Review of my book from the Midwest Book Review

My new book available on Amazon
January 3, 2015
What is Cognitive Behavioral Therapy (CBT)?
June 10, 2015

Review of my book from the Midwest Book Review

 

Learn How To Cope with Death, Loss, Grief, and Bereavement: Helpful Tips from Cognitive-Behavioral Therapy

Veronica Semenova, Ph.D.

Amazon Digital Services

ASIN: B00RCUVRVW              $5.94

http://www.amazon.com/-/e/B00RHQ2IXM

 

 

Learn How To Cope with Death, Loss, Grief, and Bereavement: Helpful Tips from Cognitive-Behavioral Therapy is intended to supplement – not replace – therapy; but in its capacity as a co-counselor it offers a powerful adjunct to the process of recovery, and is recommended for any going through the process who choose behavioral change as their method of choice.

 

Chapters take five common parts of this process and expand upon them, applying CBT concepts to the routes of grief and bereavement (two different things, as this book explains) and considering what happens when the progress of either fails.

 

One satisfying aspect of this handbook is that it explains that there is no singular path to resolution, but many choices in grieving and bereavement. Grief varies between young and old, in different cultures and religions, and between individuals. It can depend on levels of existing dysfunction, interpersonal relationships, and more – and part of the role of the CBT therapist is an educational one as well as that of guidance.

 

With its roots in CBT concepts, this book is solidly grounded in applied psychological theory, so readers should best have some entry-level understanding of the discipline, because passages get technical and specific in their discussions of the grief process and the therapist's role to handling them: "The most common CBT interventions used in the treatment of complicated and problematic grief responses include flooding, imaginal exposure to grief causing stimuli, cognitive restructuring, behavioral activation, learning of health-protective behaviors (getting enough rest, nutrition, exercise), the attribution of personal meaning to the loss, distinguishing “letting go” from forgetting the deceased. In patients, who are chronically grieving or somehow “stuck” in the grief process, CBT is helpful in identifying the underlying distortion."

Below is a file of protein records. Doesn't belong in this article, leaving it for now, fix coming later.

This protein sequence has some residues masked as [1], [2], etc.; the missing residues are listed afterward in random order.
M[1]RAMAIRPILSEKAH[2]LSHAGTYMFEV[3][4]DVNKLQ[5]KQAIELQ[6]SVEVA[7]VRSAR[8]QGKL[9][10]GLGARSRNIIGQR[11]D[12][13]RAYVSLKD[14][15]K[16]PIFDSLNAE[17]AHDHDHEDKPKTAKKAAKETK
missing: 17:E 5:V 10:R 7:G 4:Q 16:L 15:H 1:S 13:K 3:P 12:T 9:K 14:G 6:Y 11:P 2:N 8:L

Despite its occasional descent into psychological jargon, Learn How To Cope with Death, Loss, Grief, and Bereavement offers an overall clarification of CBT's approaches to grief, outlines a combination of theory and practice, and serves as an excellent home reference and supplement to an overall CBT therapy approach, providing an overview of the subject and insights on the kinds of positive results therapists seek in the course of their work with the grieving.

 

Why choose this book over others on the subject, and why read it if therapy has begun? Quite simply because having a 'road map' to the objectives and basic theory will serve as a invaluable guide to the overall course of action – and because Learn How To Cope with Death, Loss, Grief, and Bereavement's specific focus on CBT methods allows the reader to understand its specific approaches and their underlying beliefs.

 

And in the world of psychology, 'redundancy' is not a bad word, but one key to creating new, healthier patterns of recovery and interaction.

 

D. Donovan, eBook Reviewer, MBR midwestbookreview.com

 

 

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